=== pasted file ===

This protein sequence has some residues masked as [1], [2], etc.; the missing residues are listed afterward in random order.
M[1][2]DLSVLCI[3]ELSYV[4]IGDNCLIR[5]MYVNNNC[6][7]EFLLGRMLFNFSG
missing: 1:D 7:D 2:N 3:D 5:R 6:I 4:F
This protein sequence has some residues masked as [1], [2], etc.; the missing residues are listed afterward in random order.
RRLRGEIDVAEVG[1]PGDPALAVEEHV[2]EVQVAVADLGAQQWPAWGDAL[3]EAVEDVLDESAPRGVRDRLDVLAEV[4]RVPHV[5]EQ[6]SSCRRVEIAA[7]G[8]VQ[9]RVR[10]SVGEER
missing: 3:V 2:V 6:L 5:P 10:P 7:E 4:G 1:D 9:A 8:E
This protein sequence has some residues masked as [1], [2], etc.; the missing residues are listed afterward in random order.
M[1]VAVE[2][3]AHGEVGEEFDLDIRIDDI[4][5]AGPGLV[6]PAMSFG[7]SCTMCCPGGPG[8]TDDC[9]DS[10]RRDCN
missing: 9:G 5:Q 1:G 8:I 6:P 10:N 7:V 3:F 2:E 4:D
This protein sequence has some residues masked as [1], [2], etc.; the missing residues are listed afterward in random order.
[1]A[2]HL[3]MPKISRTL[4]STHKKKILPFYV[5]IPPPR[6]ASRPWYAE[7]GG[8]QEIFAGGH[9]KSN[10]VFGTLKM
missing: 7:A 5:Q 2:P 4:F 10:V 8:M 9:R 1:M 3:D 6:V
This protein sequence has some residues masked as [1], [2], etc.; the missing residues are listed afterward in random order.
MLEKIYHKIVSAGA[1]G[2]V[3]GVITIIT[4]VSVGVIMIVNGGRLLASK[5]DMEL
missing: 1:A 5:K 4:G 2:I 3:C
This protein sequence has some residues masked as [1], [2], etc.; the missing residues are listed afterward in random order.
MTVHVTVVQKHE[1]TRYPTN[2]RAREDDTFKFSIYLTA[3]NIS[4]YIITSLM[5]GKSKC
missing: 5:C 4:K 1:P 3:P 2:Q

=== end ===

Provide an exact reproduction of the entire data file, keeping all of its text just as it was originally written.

This protein sequence has some residues masked as [1], [2], etc.; the missing residues are listed afterward in random order.
M[1][2]DLSVLCI[3]ELSYV[4]IGDNCLIR[5]MYVNNNC[6][7]EFLLGRMLFNFSG
missing: 1:D 7:D 2:N 3:D 5:R 6:I 4:F
This protein sequence has some residues masked as [1], [2], etc.; the missing residues are listed afterward in random order.
RRLRGEIDVAEVG[1]PGDPALAVEEHV[2]EVQVAVADLGAQQWPAWGDAL[3]EAVEDVLDESAPRGVRDRLDVLAEV[4]RVPHV[5]EQ[6]SSCRRVEIAA[7]G[8]VQ[9]RVR[10]SVGEER
missing: 3:V 2:V 6:L 5:P 10:P 7:E 4:G 1:D 9:A 8:E
This protein sequence has some residues masked as [1], [2], etc.; the missing residues are listed afterward in random order.
M[1]VAVE[2][3]AHGEVGEEFDLDIRIDDI[4][5]AGPGLV[6]PAMSFG[7]SCTMCCPGGPG[8]TDDC[9]DS[10]RRDCN
missing: 9:G 5:Q 1:G 8:I 6:P 10:N 7:V 3:F 2:E 4:D
This protein sequence has some residues masked as [1], [2], etc.; the missing residues are listed afterward in random order.
[1]A[2]HL[3]MPKISRTL[4]STHKKKILPFYV[5]IPPPR[6]ASRPWYAE[7]GG[8]QEIFAGGH[9]KSN[10]VFGTLKM
missing: 7:A 5:Q 2:P 4:F 10:V 8:M 9:R 1:M 3:D 6:V
This protein sequence has some residues masked as [1], [2], etc.; the missing residues are listed afterward in random order.
MLEKIYHKIVSAGA[1]G[2]V[3]GVITIIT[4]VSVGVIMIVNGGRLLASK[5]DMEL
missing: 1:A 5:K 4:G 2:I 3:C
This protein sequence has some residues masked as [1], [2], etc.; the missing residues are listed afterward in random order.
MTVHVTVVQKHE[1]TRYPTN[2]RAREDDTFKFSIYLTA[3]NIS[4]YIITSLM[5]GKSKC
missing: 5:C 4:K 1:P 3:P 2:Q